• Zotac announces A75-ITX WiFi B-series and A55-ITX WiFi B-series. Remember the A75-ITX Wi-Fi board we reviewed last year? Well, the new A75-ITX WiFi B-series is pretty much the same thing, except with an FM2 socket ripe for AMD’s latest Trinity processors. Zotac hasn’t enlisted AMD’s new A85X chipset, but this little Mini-ITX board still offers 6Gbps SATA and USB 3.0 ports aplenty. The cheaper A55-ITX WiFi B-series has only 3Gbps SATA connectivity, though, and it carries fewer USB 3.0 ports and only one Gigabit Ethernet connector.

It’s nice to see small-form-factor boards adopting the latest sockets. Considering the 100W power envelopes on most of the new A-series APUs, however, Trinity is somewhat of a questionable proposition for a small-form-factor PC. At least AMD makes a few pared-down 65W models like the A6-5400K.

Comments closed
    • crabjokeman
    • 7 years ago

    Note to Zotac: A55 looks like an English word that you probably don’t want on your product (or maybe you do if want to be a badA55).

    • Washer
    • 7 years ago

    The MSI laptop is interesting. A 7970M available in a $1200 laptop is a lot of gaming power for the dollar. However I have to admit I’m a bit apprehensive about an AMD CPU in a $1200 laptop. I look forward to comparisons against the 15.6″ GT60 where $300 extra will nab you a Core i7 3630QM + 675M.

    • Chrispy_
    • 7 years ago

    That spire HSF has so many heatpipes that they are seriously impeding the airflow through the fins.

    Two of those heatpipes have no hope of ever touching the CPU in the first place, and of the central four, only two of them will ever be above a hot-spot on the chip.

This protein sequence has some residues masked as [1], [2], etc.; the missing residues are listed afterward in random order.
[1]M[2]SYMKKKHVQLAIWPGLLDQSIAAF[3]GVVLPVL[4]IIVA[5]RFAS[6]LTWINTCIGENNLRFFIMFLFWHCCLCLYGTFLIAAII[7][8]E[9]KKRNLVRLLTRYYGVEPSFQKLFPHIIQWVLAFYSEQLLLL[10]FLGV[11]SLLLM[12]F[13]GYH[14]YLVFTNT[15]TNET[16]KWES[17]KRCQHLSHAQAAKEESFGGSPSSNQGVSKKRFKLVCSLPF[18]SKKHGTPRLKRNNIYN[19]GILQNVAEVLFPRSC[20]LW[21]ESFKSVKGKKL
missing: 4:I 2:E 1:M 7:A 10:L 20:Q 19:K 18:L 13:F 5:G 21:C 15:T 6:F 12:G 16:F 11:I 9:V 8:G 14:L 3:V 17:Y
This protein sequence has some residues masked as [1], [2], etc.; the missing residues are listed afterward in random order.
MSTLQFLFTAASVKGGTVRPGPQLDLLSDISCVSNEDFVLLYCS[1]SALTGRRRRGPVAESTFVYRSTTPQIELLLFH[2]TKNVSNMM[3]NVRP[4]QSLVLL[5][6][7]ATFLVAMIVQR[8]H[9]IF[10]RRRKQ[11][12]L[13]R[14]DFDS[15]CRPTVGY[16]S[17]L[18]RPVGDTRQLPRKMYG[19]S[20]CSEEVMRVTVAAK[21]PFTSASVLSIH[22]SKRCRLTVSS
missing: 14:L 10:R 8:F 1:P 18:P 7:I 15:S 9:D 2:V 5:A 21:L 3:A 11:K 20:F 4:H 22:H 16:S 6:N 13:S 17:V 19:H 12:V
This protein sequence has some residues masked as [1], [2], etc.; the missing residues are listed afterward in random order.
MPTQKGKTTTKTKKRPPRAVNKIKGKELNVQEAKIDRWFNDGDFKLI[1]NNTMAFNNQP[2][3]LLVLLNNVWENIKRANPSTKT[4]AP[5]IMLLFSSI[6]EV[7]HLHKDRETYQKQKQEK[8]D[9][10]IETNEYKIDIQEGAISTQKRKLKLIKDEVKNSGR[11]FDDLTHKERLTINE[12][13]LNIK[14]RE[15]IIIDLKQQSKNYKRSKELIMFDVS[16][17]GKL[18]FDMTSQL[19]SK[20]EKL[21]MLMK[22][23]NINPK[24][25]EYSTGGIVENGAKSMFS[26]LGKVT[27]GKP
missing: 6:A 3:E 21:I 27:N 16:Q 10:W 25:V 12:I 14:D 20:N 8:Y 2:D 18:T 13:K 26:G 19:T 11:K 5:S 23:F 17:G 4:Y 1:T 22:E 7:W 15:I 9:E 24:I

Those two most important heatpipes look to be the ones most affected by the deadzone behind the fan hub.

    Another classic example of ‘Marketing’ making numbers bigger for all the wrong reasons.

    Bravo, Spire. It’s a wonder you’re not right up there on the performance heatsink charts with stellar efforts like this.

    Oh, wait…..

      • Washer
      • 7 years ago

      [url<]http://www.frostytech.com/top5heatsinks.cfm[/url<]

    • Bauxite
    • 7 years ago

    HDT sucks with current cpus and tiny dies, thought everyone figured that out by now.

    • mockingbird
    • 7 years ago

    Cheap junk Apaq Capacitors. They should learn from MSI and use X-CON (UER and ULR series) polymers on their boards. MSI FM2 and 1155 are just as economical and of higher quality because of this.

    • anotherengineer
    • 7 years ago

    “I got to see this chubby gaming notebook in person at AMD’s Markham offices last month.”